Dennis Muren is one of the founding team members of Industrial Light and Magic, Lucasfilm’s effects team since the days of A New Hope. With eight Academy Awards to his name, Giz AU had the chance to sit down with Muren at Lucasfilm in San Francisco to talk about the special content available on the Blu-ray releases, as well as what it was like to invent an entire special effects industry.
The Lucasfilm PR team tells us that when other Lucasfilm staff heard Muren was in the house this day, people were begging to sit in on his media session to hear what he had to say. Such is the esteem of Muren within the company.
And rightly so. Muren has stood alongside George Lucas since they were first building model X-Wings, Star Destroyers, and Death Stars, through Indiana Jones, through to ILM’s work on other films like T2 and Jurassic Park, and into the modern era.
“For me, I’ve been doing this since I was a kid. I literally had no job that I knew I was going to be able to go to all through high school and college. Because there wasn’t any! There was commercials and the occasional film, but that was it. I never thought I could make a living out of this and then Star Wars came along. Suddenly there were thousands and thousands of people and people can even go to school and learn how to do it for a career.”
Dennis Muren, one of the gods of Industrial Light and Magic.
Even though the photo-chemical era of effects has largely been replaced by the digital, Muren has been a strong influence within Lucasfilm and ILM to always keep things as real as possible to get the best results.
In a clip giving insight into his thinking on The Phantom Menace and it’s massive battle sequences, Muren talks about their continued use of real locations and real miniatures in the mix with the digital battle scene.
“I think that anytime you can start with something real then you should use it, because it forces the work up to that level. I think that combination of the two always keeps you on your toes about whether this is real or fake, but you buy into it and you believe in it.”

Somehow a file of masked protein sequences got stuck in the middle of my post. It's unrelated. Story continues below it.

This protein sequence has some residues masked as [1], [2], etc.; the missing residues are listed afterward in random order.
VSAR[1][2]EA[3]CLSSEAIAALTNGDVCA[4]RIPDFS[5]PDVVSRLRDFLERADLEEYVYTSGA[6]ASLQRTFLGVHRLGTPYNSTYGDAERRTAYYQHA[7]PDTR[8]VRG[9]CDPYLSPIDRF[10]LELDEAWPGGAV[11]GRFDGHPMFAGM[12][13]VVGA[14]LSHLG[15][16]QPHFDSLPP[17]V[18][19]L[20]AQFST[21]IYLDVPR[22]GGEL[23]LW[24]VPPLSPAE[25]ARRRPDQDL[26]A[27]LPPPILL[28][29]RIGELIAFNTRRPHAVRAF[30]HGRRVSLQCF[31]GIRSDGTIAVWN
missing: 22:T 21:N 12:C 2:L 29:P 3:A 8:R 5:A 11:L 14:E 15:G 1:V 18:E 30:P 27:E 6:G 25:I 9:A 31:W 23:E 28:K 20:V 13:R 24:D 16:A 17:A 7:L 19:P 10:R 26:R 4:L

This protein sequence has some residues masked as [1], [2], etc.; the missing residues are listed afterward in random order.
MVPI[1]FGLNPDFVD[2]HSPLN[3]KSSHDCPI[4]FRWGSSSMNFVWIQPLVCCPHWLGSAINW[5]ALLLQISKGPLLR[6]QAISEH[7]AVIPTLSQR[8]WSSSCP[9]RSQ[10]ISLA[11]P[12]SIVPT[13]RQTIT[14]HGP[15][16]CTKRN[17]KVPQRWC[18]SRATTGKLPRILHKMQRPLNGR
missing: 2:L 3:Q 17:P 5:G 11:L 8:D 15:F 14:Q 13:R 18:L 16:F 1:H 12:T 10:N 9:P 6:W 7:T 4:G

“I’ve personally never been interested in the process of doing effects. But I love the end of it when you look at it. So it didn’t matter to me whether it was a camera you were shooting with or whether it was a sensor. Whether it was a real light or a digital light. Or a real model or a CG model. As long as you could make it look real and you could do something that hadn’t been seen before, that’s what I’ve always been interested in.”
Javva the Hutt, the Lucasfilm coffee shop.
Muren’s fear for the effects industry today isn’t digital effects, but rather it’s where effects artists are looking for their inspiration.
“What’s happening is there are so many people coming up doing the work now that have just come out of schools and they have only looked at CG. And they’re copying CG!”
“It just dawned on me a couple of years ago that when we were doing the original Jurassic Park we were copying real animals and we went to a place near here where they had real lions and tigers and bears, you know. Rhinos and giraffes and all that stuff we looked at. But there are people growing up that are copying Jurassic Park! And then there’s people copying those people’s movies! So it’s then a copy of a copy of a copy. It just gets farther off… but a lot of people can’t tell the difference. Which is too bad because I think it pulls you out of the story.”
If I could just remember the code I could get him outta there!
“I think what really bothers me about the work that isn’t quite real, is that it is OK when they are really trying. The thing I really don’t like is imitation. I just see so much of that going on. They don’t have the time to think. Because there is so much work being done you don’t have the time to originate new ideas. It’s hard with the budgets now to come up with anything really new.”
In response to a question on whether effects are becoming commonplace and therefore audiences aren’t as easily impressed, Muren flips the thought to focus on his thinking that artists just need to work on their inspiration.
“Maybe it’s that the idea is common. That’s kind of what I’m hoping is the case. It’s not so much the effect as the idea you’ve seen before. How many centaurs do we need to see? How many robots that are based on the chicken walker from Empire? It’s a copy of a copy of a copy.”
“Star Wars was an original look. Because they had space battles. The camera views and the design and the action was really based on real dogfights and that had never been done before. There were three films that had been made up until that time that had space dogfights and they looked like nothing. Suddenly there is this new design and I think new designs are always going to work.”